Residents of energy efficient apartments save an average of $54 a month, or $648 annually, on their electricity bills, according to a Housing Virginia study that demonstrates the impacts of energy efficient construction requirements in affordable rental housing.

The LIHTC Program is the primary federal housing program designed to create rental housing that is affordable to families and seniors with low and moderate income. Under the program, private investors in affordable rental housing receive a tax credit as an incentive for investment. The program serves families and seniors with incomes up to 60 percent of the area median. In 2014, 60 percent of the area median income was $46,500 for a family of four. The program produces over 100,000 apartments every year nationally and approximately 2,000 per year across Virginia.

The yearlong study conducted by Virginia Tech’s Center for Housing Research also finds that apartments built to higher energy efficiency standards, including third party testing and inspection, outperform new standard construction housing by more than 40 percent with respect to energy consumption.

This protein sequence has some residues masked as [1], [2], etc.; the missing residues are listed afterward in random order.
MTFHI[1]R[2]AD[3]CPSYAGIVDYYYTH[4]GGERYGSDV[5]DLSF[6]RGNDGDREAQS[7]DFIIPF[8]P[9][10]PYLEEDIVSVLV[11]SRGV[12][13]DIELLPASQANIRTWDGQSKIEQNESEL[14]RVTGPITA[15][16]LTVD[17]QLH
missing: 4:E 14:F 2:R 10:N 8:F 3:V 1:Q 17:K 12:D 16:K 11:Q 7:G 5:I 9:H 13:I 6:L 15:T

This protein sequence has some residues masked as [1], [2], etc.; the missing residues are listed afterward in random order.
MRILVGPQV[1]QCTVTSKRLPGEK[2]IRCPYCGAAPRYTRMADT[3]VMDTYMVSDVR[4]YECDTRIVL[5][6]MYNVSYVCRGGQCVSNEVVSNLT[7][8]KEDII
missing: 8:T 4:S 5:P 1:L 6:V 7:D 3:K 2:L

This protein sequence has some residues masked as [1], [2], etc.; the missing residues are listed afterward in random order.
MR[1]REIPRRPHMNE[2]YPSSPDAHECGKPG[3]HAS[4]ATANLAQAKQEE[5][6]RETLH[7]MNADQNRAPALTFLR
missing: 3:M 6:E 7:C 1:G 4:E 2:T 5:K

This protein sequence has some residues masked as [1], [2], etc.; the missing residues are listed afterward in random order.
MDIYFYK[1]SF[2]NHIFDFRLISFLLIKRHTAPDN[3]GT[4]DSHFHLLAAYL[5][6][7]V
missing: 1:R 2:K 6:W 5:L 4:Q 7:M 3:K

The study is the first of its kind in Virginia and one of the first in the nation to verify actual electricity usage in apartments built to meet high level efficiency standards. Another key finding of the study is that construction standards of this type have a significant impact on the affordability of apartments for lower income families and seniors. The impact is greater as incomes are lower. For example, at 30 percent of median income, the average tenant will see their ability to afford housing increase by nearly 10 percent. In Virginia, 30 percent of area median income is an income of$23,250 per year for a family of four.